Gettin’ Lucky

Out of the blue this week, I received a package at the office from one of the vendors I met at the CE/CI Summit in August. Apparently I won a set of virtual reality glasses from their booth’s raffle. That was the same Summit where Harry and I were put up in a positively ridiculous suite courtesy of the Summit’s Champions of Change contest from the 2014 Summit. Anyone who knows me knows that this is not an exceedingly unusual occurrence. Our house is full of cool gadgets and tech that we’ve won from various trade shows, events and promotions over the years. I’m just lucky, right?

Winning slot machine
You gotta play to win!

Here’s the thing. There is no reason you can’t be lucky too. It’s a matter of preparation and participation as much as probability and providence. You make yourself lucky by taking the first step.  As pretty much every lottery or casino says, “You gotta play to win.”  How did I get VR glasses? I dropped a card in a tradeshow booth’s fishbowl. How did we win a GoPro at Infocomm? Made sure we scanned badges at the right booth.  That epic suite at CE/CI Summit?  I filled out an entry form, and shared my experience at the previous year’s event.

Now, in each of these cases, yes – there is still an element of chance. But if you don’t take the moment to drop your card, scan your badge, complete your survey, your odds of gettin’ lucky are absolutely zero.  The fickle finger of fortune does not always point favorably in your direction to be sure. This afternoon at a training event, I was one of only six attendees to drop my card in the basket at registration. Odds were a mere 1:6 and I *still* didn’t win the $50 gift card.  But my 1 in 6 odds were far better than the 0% chance non-participants had!  And if you make a practice of always playing – always dropping a card, scanning a badge, completing a form – over time, you will win stuff. Win enough and suddenly you are known as “lucky” when really you just take enough chances that the odds are with you.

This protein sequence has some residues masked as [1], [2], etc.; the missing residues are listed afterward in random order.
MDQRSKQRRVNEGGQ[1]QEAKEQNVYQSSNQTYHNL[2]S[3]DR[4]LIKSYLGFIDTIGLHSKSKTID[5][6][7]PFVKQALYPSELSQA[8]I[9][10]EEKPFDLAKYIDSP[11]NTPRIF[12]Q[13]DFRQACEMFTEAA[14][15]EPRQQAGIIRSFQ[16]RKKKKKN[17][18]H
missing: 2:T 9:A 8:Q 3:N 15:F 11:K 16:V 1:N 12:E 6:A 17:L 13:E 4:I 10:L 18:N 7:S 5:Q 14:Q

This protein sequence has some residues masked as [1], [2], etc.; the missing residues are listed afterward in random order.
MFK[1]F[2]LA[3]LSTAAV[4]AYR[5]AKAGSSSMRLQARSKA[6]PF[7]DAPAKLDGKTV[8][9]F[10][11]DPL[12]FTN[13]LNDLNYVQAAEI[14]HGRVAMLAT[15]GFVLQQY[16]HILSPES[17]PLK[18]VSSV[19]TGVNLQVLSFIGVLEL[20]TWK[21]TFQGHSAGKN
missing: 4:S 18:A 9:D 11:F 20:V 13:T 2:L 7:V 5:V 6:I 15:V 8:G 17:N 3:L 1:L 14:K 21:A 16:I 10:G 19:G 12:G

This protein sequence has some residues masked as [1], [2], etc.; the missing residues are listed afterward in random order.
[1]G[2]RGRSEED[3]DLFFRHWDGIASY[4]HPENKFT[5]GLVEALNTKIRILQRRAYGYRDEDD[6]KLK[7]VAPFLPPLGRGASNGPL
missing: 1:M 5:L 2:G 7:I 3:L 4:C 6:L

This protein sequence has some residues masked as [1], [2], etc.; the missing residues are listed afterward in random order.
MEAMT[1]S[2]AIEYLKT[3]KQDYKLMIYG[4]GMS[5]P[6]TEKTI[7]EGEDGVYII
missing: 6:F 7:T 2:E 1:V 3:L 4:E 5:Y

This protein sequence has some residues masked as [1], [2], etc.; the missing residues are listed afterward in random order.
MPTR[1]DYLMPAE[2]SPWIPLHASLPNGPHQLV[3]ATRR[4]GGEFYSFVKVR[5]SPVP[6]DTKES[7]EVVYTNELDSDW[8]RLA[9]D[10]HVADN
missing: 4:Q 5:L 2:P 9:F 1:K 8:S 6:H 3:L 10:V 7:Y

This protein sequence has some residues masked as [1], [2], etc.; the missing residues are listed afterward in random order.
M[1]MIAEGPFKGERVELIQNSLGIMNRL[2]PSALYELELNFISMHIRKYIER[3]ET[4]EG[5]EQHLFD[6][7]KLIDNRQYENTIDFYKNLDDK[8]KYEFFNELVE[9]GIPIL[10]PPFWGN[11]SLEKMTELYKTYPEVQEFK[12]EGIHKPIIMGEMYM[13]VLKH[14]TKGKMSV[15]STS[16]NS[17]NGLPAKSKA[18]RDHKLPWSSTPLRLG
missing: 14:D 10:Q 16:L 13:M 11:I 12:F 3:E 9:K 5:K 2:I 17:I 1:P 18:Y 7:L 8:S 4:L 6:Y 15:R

“Okay, Dawn,” you are probably thinking, “That’s great advice to win some free swag, but why does this idea really matter to me?  You wrote a whole post about how to win free crap?”

No. No, I didn’t.  

You see, the same underlying principle can be applied to achieve success and fulfillment in your career and personal activities too.  It’s all a matter of preparing and participating – putting yourself out there to get noticed and make key contacts.  Any schlub can get up, go to work, do their job and go home, collecting a paycheck along the way.  But successful people are the ones who volunteer for industry committees, conferences, and associations.  Successful people are the ones who go out of their way to advocate for the industry, a technology, or a cause, becoming known as subject matter experts or champions of the cause. Successful people are the ones whose names and/or faces are readily recognizable by competitors, partners and clients – locally, nationally or internationally – and are generally respected. And successful people are usually “lucky” as a result of putting themselves out there.

My own career journey is the result of such luck. I was new to the industry and worked for a tiny integrator. But I put myself out there and volunteered for the Infocomm PETC committee…and met some industry folks our little company probably never would have met. When Twitter came out, I joined and found the #AVtweeps community, sharing my thoughts and opinions with fellow AV pros and making some great contacts (and friends). One of those active #AVtweeps happened to write for a big industry magazine and our tiny company “lucked” into its first major magazine feature. I put my self and my thoughts out there further by starting a blog that was followed by several of those #AVtweeps, so when one of them had the crazy idea to start a new blogging and podcasting group, he contacted me and I “lucked” into a ground-floor position with AVNation.  And so on.  To quote an internet trope, my professional life has been pretty #blessed with luck, but in almost every case, that luck was predicated on my own actions.  

I think President Thomas Jefferson said it best – “I am a great believer in luck, and I find the harder I work the more I have of it.”  Good luck, my friends!

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